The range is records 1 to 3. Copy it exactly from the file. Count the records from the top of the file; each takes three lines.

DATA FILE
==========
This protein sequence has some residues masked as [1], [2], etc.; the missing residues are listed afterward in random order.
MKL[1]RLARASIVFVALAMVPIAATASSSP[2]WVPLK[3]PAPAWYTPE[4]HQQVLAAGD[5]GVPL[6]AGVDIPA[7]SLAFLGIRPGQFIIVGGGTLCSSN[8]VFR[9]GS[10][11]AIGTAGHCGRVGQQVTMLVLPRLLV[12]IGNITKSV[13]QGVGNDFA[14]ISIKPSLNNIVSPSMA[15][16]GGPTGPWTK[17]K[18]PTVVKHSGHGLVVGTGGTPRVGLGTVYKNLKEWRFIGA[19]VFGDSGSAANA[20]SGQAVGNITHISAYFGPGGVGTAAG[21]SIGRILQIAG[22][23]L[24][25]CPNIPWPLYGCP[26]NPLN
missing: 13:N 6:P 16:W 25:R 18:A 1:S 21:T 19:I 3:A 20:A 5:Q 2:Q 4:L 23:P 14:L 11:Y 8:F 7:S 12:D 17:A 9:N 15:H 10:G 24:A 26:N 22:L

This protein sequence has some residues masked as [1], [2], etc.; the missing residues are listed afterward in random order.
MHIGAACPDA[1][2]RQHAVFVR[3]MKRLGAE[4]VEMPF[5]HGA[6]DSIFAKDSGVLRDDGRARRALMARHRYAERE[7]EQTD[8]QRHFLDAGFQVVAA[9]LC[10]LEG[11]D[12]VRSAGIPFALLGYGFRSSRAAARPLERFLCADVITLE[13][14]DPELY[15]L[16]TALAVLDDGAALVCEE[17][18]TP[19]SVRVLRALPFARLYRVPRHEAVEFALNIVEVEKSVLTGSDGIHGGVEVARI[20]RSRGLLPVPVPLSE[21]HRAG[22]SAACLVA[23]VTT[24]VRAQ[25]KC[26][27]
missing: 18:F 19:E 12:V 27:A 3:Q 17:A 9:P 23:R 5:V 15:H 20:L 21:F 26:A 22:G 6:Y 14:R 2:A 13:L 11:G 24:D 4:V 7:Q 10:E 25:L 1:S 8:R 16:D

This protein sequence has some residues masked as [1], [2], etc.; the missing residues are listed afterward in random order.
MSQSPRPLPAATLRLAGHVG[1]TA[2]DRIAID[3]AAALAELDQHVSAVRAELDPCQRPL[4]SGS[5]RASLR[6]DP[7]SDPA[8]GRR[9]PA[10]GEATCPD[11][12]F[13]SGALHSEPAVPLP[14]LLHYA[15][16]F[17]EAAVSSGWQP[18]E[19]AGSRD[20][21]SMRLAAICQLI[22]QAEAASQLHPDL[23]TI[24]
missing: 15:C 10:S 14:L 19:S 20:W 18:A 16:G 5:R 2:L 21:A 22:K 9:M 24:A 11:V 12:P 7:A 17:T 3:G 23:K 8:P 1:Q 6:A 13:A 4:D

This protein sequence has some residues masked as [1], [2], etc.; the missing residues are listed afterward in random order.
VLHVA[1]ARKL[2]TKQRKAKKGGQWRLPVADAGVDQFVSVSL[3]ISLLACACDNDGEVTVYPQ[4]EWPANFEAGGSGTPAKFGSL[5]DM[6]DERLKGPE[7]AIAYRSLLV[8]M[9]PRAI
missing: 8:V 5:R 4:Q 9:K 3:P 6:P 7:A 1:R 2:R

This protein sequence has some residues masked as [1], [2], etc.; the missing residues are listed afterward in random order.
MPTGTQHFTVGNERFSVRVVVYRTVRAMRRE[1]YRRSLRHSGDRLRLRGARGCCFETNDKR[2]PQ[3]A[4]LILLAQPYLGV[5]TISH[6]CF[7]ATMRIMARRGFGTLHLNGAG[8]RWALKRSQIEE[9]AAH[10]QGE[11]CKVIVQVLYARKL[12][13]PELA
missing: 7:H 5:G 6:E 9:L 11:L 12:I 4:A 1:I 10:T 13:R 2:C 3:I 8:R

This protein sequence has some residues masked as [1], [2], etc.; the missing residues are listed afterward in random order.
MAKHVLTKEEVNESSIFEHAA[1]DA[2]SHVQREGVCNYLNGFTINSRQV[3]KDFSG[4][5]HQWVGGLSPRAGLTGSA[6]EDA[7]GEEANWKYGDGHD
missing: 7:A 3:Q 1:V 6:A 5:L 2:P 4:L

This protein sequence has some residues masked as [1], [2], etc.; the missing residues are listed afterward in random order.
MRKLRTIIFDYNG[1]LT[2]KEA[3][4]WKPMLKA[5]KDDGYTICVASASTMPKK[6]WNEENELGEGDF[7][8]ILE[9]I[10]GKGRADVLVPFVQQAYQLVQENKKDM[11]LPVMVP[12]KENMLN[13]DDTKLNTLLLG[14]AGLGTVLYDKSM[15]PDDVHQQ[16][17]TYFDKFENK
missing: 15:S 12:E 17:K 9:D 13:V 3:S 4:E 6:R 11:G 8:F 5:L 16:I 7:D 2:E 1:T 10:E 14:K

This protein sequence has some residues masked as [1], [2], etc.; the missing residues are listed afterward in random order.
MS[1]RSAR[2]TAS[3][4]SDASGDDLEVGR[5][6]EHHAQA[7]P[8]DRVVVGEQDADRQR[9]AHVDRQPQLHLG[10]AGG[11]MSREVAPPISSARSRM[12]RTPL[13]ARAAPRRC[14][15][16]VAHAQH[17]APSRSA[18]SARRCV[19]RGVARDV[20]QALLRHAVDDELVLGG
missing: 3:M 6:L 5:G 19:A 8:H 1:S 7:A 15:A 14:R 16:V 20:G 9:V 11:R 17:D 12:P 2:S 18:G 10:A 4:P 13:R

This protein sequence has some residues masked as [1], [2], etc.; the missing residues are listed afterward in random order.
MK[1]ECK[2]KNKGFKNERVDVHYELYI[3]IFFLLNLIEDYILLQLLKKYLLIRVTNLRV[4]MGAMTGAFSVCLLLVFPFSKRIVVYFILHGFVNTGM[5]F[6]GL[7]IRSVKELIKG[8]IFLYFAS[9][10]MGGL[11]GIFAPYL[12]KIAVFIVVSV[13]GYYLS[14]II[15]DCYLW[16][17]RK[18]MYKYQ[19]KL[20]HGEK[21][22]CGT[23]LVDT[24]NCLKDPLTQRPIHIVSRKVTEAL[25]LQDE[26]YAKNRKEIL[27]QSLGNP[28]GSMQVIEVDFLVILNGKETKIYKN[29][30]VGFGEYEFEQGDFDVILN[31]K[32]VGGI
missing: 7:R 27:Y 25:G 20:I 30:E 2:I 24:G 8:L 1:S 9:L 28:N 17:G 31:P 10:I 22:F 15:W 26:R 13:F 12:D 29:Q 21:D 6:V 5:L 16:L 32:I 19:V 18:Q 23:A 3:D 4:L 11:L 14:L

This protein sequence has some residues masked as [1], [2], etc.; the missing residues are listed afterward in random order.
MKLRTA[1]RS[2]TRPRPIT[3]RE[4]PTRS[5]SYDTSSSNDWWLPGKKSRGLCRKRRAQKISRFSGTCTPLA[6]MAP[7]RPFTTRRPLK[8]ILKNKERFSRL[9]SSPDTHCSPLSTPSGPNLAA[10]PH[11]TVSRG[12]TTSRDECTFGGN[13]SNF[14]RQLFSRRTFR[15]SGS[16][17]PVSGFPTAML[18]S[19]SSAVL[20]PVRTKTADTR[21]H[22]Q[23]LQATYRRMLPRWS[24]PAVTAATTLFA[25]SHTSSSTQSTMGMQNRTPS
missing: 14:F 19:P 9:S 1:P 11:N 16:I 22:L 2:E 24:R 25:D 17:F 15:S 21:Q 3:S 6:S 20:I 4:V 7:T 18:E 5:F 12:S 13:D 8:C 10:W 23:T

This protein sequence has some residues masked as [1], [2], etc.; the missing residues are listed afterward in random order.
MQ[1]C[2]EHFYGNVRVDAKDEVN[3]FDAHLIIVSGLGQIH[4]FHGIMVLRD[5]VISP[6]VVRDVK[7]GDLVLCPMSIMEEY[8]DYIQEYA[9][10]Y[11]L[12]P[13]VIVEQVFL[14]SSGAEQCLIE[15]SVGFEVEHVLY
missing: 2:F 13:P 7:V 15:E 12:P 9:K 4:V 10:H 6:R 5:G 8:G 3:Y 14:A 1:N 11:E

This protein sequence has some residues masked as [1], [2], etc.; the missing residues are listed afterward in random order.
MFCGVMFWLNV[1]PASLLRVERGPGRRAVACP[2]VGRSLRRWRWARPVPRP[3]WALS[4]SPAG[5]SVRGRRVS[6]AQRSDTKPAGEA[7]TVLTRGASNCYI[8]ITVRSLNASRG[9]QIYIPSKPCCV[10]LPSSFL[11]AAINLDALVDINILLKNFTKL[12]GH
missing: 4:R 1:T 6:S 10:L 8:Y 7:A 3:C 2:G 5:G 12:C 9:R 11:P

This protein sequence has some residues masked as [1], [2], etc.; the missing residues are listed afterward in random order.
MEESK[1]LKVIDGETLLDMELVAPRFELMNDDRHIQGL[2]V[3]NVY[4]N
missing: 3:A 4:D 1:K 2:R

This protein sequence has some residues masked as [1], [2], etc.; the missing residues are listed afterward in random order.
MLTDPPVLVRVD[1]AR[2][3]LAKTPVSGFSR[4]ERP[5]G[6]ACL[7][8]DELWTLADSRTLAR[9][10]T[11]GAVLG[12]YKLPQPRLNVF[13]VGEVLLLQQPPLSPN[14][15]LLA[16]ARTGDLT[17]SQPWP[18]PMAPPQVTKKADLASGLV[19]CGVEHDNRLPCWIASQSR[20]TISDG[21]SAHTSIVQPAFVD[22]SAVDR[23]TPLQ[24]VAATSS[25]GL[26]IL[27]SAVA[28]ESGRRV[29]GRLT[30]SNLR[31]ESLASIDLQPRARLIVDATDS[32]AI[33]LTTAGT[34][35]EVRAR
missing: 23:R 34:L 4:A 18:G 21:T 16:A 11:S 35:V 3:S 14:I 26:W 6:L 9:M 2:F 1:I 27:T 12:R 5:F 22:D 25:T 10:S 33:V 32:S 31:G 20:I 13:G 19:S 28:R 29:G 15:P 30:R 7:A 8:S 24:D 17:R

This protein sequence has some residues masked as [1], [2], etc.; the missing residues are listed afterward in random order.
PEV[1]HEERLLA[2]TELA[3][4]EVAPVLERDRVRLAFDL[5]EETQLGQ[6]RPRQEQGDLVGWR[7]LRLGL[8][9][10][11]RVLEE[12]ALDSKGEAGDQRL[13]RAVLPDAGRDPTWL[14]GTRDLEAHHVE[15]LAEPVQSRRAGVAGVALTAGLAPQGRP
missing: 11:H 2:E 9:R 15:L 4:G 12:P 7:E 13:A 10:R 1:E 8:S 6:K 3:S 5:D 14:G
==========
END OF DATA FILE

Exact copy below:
This protein sequence has some residues masked as [1], [2], etc.; the missing residues are listed afterward in random order.
MKL[1]RLARASIVFVALAMVPIAATASSSP[2]WVPLK[3]PAPAWYTPE[4]HQQVLAAGD[5]GVPL[6]AGVDIPA[7]SLAFLGIRPGQFIIVGGGTLCSSN[8]VFR[9]GS[10][11]AIGTAGHCGRVGQQVTMLVLPRLLV[12]IGNITKSV[13]QGVGNDFA[14]ISIKPSLNNIVSPSMA[15][16]GGPTGPWTK[17]K[18]PTVVKHSGHGLVVGTGGTPRVGLGTVYKNLKEWRFIGA[19]VFGDSGSAANA[20]SGQAVGNITHISAYFGPGGVGTAAG[21]SIGRILQIAG[22][23]L[24][25]CPNIPWPLYGCP[26]NPLN
missing: 13:N 6:P 16:W 25:R 18:A 1:S 21:T 19:I 3:A 20:A 5:Q 2:Q 4:L 23:P 14:L 11:Y 8:F 7:S 12:D 17:A 9:N 15:H 10:G 24:A 26:N 22:L

This protein sequence has some residues masked as [1], [2], etc.; the missing residues are listed afterward in random order.
MHIGAACPDA[1][2]RQHAVFVR[3]MKRLGAE[4]VEMPF[5]HGA[6]DSIFAKDSGVLRDDGRARRALMARHRYAERE[7]EQTD[8]QRHFLDAGFQVVAA[9]LC[10]LEG[11]D[12]VRSAGIPFALLGYGFRSSRAAARPLERFLCADVITLE[13][14]DPELY[15]L[16]TALAVLDDGAALVCEE[17][18]TP[19]SVRVLRALPFARLYRVPRHEAVEFALNIVEVEKSVLTGSDGIHGGVEVARI[20]RSRGLLPVPVPLSE[21]HRAG[22]SAACLVA[23]VTT[24]VRAQ[25]KC[26][27]
missing: 18:F 19:E 12:V 27:A 3:Q 17:A 9:P 23:R 5:V 15:H 20:L 21:F 26:A 22:G 6:Y 14:R 2:A 13:L 11:G 24:D 4:V 7:Q 10:E 25:L 1:S 8:R 16:D

This protein sequence has some residues masked as [1], [2], etc.; the missing residues are listed afterward in random order.
MSQSPRPLPAATLRLAGHVG[1]TA[2]DRIAID[3]AAALAELDQHVSAVRAELDPCQRPL[4]SGS[5]RASLR[6]DP[7]SDPA[8]GRR[9]PA[10]GEATCPD[11][12]F[13]SGALHSEPAVPLP[14]LLHYA[15][16]F[17]EAAVSSGWQP[18]E[19]AGSRD[20][21]SMRLAAICQLI[22]QAEAASQLHPDL[23]TI[24]
missing: 15:C 10:S 14:L 19:S 20:W 18:A 16:G 5:R 2:L 21:A 22:K 9:M 24:A 11:V 12:P 7:A 17:T 3:G 23:K 8:P 1:Q 6:A 13:A 4:D